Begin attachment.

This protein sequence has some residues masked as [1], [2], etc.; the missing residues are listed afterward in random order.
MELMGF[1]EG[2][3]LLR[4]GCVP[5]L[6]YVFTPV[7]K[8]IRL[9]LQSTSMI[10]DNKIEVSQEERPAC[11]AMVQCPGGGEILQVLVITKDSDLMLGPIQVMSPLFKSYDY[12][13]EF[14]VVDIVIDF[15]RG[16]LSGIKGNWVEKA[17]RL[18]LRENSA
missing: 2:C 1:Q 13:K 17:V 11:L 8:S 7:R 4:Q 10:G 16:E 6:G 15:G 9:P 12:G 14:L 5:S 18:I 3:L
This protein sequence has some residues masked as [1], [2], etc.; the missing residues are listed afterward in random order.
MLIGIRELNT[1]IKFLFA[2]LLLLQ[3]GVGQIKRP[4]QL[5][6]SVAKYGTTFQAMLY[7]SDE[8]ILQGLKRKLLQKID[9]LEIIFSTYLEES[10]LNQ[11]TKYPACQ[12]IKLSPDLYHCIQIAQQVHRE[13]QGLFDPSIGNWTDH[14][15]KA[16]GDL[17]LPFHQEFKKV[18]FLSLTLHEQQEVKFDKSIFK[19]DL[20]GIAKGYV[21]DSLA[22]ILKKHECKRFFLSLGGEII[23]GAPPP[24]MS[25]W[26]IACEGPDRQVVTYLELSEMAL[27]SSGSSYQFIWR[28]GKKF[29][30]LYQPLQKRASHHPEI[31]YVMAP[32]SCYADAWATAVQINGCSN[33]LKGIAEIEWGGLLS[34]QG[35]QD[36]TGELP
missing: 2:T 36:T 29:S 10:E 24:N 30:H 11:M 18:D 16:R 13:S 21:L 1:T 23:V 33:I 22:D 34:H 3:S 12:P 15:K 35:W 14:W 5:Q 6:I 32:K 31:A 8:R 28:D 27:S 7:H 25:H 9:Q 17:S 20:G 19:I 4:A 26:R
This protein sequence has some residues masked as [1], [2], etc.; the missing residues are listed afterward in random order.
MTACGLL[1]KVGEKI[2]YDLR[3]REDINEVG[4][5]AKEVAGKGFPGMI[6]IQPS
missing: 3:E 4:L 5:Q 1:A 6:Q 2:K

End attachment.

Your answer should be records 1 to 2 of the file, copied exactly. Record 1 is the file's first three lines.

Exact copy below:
This protein sequence has some residues masked as [1], [2], etc.; the missing residues are listed afterward in random order.
MELMGF[1]EG[2][3]LLR[4]GCVP[5]L[6]YVFTPV[7]K[8]IRL[9]LQSTSMI[10]DNKIEVSQEERPAC[11]AMVQCPGGGEILQVLVITKDSDLMLGPIQVMSPLFKSYDY[12][13]EF[14]VVDIVIDF[15]RG[16]LSGIKGNWVEKA[17]RL[18]LRENSA
missing: 2:C 1:Q 13:K 17:V 11:L 8:S 7:R 4:Q 10:G 16:E 6:G 15:G 9:P 12:G 14:L 5:S 18:I 3:L
This protein sequence has some residues masked as [1], [2], etc.; the missing residues are listed afterward in random order.
MLIGIRELNT[1]IKFLFA[2]LLLLQ[3]GVGQIKRP[4]QL[5][6]SVAKYGTTFQAMLY[7]SDE[8]ILQGLKRKLLQKID[9]LEIIFSTYLEES[10]LNQ[11]TKYPACQ[12]IKLSPDLYHCIQIAQQVHRE[13]QGLFDPSIGNWTDH[14][15]KA[16]GDL[17]LPFHQEFKKV[18]FLSLTLHEQQEVKFDKSIFK[19]DL[20]GIAKGYV[21]DSLA[22]ILKKHECKRFFLSLGGEII[23]GAPPP[24]MS[25]W[26]IACEGPDRQVVTYLELSEMAL[27]SSGSSYQFIWR[28]GKKF[29][30]LYQPLQKRASHHPEI[31]YVMAP[32]SCYADAWATAVQINGCSN[33]LKGIAEIEWGGLLS[34]QG[35]QD[36]TGELP
missing: 2:T 36:T 29:S 10:E 24:N 30:H 11:M 18:D 16:R 13:S 21:L 1:T 23:V 33:I 22:D 34:H 3:S 12:P 15:K 35:W 14:W 5:Q 6:I 32:K 31:A 8:R 28:D 27:S 7:H 25:H 9:Q 17:S 20:G 19:I 4:A 26:R